If TTest.QueryInterface() fails to locate an extension for the specified interface ID it simply calls inherited, in case the interface is one that the TTest object itself implements (currently this is the least likely outcome, hence extensions are looked for first).

Note: The extension classes are derived from a TExpectation class – “expectation” in the above code is not a typo for “extension”. 🙂

If an extension class is identified then an instance of that class is instantiated and it is a reference to that newly created object that is then returned.

i.e. the following code actually creates a new object:

     test: TTest;
     some: ISomeInterface;
     some := test as ISomeInterface;

I am normally strongly averse to side-effects, but this is one of the exceptions that proves the rule. The side-effect is entirely contained within the Smoketest framework, which also deals with all the consequences of the resulting side-effects.

All will become clear when I publish more details of Smoketest itself.

But for now, I thought I would share what I thought was a creative [sic] technique involving QueryInterface().

10 thoughts on “Thinking Creatively with QueryInterface()

  1. I guess you are aware that such a QueryInterface does not meet the requirements of IUnknown::QueryInterface:

    There are four requirements for implementations of QueryInterface (In these cases, “must succeed” means “must succeed barring catastrophic failure.”):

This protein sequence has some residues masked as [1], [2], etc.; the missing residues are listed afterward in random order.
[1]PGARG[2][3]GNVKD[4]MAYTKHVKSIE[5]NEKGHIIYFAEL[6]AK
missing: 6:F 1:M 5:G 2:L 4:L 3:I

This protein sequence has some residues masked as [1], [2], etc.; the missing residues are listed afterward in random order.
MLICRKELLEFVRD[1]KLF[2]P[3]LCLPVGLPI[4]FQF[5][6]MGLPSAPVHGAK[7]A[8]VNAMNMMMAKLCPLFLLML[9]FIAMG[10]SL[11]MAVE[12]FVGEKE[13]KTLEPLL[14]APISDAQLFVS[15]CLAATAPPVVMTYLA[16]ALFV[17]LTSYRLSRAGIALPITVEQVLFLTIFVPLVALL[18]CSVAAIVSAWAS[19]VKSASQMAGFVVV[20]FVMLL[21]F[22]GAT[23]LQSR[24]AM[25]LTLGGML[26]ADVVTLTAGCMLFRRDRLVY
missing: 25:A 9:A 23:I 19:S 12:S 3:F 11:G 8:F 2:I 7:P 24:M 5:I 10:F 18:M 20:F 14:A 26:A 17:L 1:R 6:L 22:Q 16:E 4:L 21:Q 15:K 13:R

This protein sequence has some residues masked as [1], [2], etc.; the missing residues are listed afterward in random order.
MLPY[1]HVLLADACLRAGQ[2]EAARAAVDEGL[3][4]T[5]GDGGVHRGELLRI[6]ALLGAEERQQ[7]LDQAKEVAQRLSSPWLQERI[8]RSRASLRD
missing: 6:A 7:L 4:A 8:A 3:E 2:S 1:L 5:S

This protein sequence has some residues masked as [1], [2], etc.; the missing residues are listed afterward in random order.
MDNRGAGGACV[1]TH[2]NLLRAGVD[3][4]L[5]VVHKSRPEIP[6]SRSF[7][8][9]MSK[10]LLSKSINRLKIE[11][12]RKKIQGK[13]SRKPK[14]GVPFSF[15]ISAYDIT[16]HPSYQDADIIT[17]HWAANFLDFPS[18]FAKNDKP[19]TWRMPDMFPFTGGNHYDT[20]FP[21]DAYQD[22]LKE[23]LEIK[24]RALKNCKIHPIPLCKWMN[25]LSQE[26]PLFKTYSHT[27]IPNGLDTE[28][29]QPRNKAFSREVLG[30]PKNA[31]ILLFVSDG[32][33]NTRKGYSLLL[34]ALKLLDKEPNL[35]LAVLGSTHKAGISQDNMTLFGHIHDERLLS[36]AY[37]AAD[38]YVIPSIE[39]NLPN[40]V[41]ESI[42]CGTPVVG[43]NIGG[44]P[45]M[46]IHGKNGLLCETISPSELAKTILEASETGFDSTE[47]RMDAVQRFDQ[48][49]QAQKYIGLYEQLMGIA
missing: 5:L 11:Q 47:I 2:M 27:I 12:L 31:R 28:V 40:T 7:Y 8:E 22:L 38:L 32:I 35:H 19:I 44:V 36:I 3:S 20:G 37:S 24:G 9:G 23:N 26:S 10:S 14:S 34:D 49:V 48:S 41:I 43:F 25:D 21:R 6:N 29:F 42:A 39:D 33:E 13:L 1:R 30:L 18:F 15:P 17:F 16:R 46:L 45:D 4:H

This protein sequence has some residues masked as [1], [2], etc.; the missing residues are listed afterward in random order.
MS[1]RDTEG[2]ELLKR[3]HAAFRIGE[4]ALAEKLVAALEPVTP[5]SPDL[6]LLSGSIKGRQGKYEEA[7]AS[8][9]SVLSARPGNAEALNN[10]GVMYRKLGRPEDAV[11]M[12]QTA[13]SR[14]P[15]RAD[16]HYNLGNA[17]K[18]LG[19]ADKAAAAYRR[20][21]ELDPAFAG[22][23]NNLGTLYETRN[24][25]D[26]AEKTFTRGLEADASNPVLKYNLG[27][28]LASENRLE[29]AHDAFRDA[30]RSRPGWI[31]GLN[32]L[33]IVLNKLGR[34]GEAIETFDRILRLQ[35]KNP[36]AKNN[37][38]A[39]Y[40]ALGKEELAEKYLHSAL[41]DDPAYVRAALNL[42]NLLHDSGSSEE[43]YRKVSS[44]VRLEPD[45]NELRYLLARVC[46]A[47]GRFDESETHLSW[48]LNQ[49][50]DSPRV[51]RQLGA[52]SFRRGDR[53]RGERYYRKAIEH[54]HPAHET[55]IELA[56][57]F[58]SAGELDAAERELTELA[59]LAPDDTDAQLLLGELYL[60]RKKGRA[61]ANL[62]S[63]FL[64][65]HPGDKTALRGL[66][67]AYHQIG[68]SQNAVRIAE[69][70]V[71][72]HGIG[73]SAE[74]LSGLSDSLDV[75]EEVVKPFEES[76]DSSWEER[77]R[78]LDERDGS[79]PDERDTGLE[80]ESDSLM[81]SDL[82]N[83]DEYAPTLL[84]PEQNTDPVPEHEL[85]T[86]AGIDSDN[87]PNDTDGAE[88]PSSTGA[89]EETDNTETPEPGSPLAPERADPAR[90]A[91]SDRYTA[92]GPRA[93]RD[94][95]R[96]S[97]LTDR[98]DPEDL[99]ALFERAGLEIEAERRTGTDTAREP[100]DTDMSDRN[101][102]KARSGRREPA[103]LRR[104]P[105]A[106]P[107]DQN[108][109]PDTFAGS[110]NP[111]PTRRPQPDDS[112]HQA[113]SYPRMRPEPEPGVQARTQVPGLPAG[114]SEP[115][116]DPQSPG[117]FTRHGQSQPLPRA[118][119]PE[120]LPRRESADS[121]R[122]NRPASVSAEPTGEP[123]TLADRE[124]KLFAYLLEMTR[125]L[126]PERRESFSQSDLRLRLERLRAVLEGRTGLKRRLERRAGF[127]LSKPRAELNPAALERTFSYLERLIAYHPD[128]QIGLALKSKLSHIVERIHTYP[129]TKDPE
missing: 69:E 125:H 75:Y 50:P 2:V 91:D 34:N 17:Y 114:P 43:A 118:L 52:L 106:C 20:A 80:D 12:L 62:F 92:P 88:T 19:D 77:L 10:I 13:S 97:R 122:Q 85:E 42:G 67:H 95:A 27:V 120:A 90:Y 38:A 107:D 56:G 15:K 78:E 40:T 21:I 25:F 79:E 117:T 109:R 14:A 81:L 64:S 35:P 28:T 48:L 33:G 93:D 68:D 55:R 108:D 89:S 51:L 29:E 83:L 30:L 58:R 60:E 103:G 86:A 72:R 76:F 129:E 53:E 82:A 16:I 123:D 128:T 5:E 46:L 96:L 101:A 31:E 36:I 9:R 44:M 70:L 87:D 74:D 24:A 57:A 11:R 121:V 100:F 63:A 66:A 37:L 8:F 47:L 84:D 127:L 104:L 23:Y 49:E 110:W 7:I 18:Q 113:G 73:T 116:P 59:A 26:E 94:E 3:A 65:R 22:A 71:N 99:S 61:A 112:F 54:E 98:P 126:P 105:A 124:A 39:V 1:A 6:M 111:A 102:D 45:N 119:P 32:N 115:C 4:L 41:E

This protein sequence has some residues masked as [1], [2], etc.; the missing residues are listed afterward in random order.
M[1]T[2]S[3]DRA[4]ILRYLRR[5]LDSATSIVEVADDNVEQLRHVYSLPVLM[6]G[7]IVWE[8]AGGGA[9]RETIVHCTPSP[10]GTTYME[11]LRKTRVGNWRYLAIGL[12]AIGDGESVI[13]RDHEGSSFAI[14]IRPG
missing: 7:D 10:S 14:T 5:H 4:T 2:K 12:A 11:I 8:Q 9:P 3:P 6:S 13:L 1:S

– The set of interfaces accessible on an object through QueryInterface must be static, not dynamic. This means that if a call to QueryInterface for a pointer to a specified interface succeeds the first time, it must succeed again, and if it fails the first time, it must fail on all subsequent queries.
    – It must be reflexive — if a client holds a pointer to an interface on an object, and queries for that interface, the call must succeed.
    – It must be symmetric — if a client holding a pointer to one interface queries successfully for another, a query through the obtained pointer for the first interface must succeed.
    – It must be transitive — if a client holding a pointer to one interface queries successfully for a second, and through that pointer queries successfully for a third interface, a query for the first interface through the pointer for the third interface must succeed.